What Was Your Earliest Independent Chowhounding Experience?
I don't know why this popped into my head, but I was just thinking about what I realized were my earliest independent Chowhounding experiences. It was in the late 80s, before Chowhound even existed, but the same motivations that I have now for expanding my culinary horizons started bubbling up on the annual trips my junior high school's band took to Boston, to perform a few songs, to catch a Red Sox game at Fenway, to experience the awesomeness that was John Williams and the Boston Pops, and to explore, for a few glorious hours, the variety of food stalls and restaurants at Quincy Market.
Of course as an adult I know Quincy Market is a big tourist trap and much more Chow-worthy places may be found all over the greater Boston area, but for a seventh grader like myself, with my first real taste of freedom, it was incredible. I remember going from stall to stall, trying the hot dolma with the ground meat from the Greek place (Mykonos Fair, I presume, now Steve's Greek Cuisine?!), skewers of bacon-wrapped scallops, raw oysters and littlenecks on the half shell, clear cola (I think by Clearly Canadian) way before Crystal Pepsi was introduced. At one point, my one sushi-loving friend and I even ventured up to the second level of one of the outer buildings that had a sushi restaurant, and we ate sushi at the bar (I'm remembering having saba and ikura, probably because of their bold flavors). I blew pretty much all the money I brought on food at Quincy Market, and I couldn't wait to do it again!
If that wasn't a sign true proto-Chowhounder, I'm sure this would qualify: I knew our school band would be coming back the following year, when I was in eighth grade, and during the time in between I would occasionally start daydreaming about trying the foods I saw at Quincy Market that I didn't get a chance to try the first time, and planning how best to optimize my exploration of the various food options now that I had more familiarity with the place... :-)
So, now it's your turn... What, my fellow Chowhounders, were your earliest independent Chowhounding experiences (i.e., not a place or food that your family or friends introduced you to, but an experience that you made or discovered yourself)?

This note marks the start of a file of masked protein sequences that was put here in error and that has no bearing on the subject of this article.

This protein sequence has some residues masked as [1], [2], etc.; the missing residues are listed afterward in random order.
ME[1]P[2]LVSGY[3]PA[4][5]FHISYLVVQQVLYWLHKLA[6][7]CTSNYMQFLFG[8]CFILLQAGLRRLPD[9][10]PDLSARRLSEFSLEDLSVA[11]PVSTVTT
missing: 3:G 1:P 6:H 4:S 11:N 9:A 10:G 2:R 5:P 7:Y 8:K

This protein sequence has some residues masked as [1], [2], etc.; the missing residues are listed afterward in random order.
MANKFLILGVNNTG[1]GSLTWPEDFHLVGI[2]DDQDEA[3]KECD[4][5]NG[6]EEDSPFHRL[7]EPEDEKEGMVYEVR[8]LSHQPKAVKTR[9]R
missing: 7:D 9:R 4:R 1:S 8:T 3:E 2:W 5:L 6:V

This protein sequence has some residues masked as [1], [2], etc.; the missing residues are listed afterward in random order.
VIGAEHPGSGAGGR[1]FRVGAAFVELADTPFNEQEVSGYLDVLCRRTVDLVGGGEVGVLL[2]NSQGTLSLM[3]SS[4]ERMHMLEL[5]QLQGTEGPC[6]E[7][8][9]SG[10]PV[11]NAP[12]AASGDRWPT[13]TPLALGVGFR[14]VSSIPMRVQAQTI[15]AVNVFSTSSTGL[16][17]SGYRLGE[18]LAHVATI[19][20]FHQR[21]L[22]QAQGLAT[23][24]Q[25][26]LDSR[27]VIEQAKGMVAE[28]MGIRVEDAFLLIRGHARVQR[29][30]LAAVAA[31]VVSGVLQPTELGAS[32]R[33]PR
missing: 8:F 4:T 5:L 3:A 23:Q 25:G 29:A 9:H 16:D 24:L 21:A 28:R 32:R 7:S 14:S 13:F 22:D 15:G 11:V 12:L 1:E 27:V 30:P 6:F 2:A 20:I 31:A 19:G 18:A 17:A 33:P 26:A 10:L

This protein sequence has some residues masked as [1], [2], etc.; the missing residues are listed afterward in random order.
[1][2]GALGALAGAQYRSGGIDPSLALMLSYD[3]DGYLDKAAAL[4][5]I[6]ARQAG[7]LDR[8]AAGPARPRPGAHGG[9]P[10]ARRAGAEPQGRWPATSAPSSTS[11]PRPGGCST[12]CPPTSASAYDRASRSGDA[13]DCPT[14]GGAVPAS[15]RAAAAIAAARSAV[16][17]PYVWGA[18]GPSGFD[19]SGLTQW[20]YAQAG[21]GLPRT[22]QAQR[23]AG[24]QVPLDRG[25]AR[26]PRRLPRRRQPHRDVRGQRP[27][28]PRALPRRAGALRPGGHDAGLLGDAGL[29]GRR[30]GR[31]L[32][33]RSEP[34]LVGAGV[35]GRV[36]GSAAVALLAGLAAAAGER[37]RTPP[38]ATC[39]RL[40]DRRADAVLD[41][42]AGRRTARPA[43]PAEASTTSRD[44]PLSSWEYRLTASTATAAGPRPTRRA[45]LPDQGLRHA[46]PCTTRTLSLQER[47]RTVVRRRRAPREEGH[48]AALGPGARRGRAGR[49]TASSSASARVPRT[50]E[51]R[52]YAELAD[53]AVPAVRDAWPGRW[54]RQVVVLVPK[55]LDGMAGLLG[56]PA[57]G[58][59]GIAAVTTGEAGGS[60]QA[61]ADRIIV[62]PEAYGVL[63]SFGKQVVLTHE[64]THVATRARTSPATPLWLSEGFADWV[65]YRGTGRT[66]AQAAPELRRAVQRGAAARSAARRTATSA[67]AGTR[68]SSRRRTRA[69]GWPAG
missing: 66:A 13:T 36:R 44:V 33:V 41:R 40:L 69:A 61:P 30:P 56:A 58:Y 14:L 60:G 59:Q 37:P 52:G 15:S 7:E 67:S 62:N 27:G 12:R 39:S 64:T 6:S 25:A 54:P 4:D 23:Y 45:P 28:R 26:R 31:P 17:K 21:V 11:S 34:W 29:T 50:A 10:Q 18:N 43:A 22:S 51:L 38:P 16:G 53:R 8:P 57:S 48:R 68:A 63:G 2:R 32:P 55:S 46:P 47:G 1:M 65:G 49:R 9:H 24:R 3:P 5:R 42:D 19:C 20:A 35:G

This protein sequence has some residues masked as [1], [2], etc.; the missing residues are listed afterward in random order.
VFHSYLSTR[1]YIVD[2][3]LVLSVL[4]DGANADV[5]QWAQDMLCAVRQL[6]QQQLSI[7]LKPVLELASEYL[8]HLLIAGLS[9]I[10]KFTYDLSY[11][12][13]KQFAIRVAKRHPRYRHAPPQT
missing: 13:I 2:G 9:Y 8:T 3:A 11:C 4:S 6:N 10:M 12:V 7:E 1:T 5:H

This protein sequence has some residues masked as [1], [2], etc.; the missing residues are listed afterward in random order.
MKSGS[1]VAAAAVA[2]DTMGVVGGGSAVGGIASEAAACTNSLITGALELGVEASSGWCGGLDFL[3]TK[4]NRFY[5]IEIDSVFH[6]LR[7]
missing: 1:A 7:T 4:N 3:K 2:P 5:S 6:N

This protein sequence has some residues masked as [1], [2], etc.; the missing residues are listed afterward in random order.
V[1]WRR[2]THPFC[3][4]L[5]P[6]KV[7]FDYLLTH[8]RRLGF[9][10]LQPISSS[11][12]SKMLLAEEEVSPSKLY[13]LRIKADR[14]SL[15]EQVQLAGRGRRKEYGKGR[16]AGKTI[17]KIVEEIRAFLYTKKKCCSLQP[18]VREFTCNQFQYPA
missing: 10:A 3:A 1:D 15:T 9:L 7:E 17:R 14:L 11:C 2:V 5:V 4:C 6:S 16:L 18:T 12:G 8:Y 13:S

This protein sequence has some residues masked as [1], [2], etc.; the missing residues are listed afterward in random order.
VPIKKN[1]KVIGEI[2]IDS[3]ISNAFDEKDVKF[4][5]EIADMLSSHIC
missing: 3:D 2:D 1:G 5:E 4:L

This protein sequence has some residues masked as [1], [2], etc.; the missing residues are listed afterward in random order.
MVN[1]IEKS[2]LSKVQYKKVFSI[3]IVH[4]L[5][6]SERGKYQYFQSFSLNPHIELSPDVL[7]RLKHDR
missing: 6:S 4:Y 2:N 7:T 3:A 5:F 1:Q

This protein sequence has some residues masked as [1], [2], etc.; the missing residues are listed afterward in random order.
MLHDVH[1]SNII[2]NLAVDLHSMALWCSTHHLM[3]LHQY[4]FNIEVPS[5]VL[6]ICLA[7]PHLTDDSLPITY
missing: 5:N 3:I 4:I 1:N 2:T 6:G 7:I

Peter....bizarrely, mine was at Quincy Market/Faneuil Hall too.
Back in the 80's there was a food stall there where a dude who looked like Eddy Grant (at least that's who was manning it the times I went) would deftly select a ripe pineapple from a stack of fresh ones he had, machete you a big, thick juicy and pristine spear of it (I swear it was a big and long as my forearm), put it on a wooden skewer and off you went.
First time I had ever tasted non-canned pineapple was back then, in 8th grade, on a field trip. What an epiphany.
I can think of two things: one was begging to be sent to cooking classes from age 6 on; the other was when on my 7th birthday I asked to go to a Middle-Eastern restaurant and my folks had zero idea why I was interested in that, since they were unadventurous, but they took me and it was great; the start of a lifelong love affair with different ethnic foods.
My memories are a bit more pedestrian. The hot donuts from the automatic donut maker at Marshall Fields. A Coney Island dog from the local guy across the street. I do remember being so proud of having my own money!
This is ho-hum now, but going to a Benihana's in Los Angeles in the early 1970s helped to set me up for a culinary journey. It was so different from anything I'd experienced before, on several levels.
Making a triple-decker Peanut Butter & Jelly Sandwich.
I thought it was genius. Still kind of do. But now I realize I'm not original.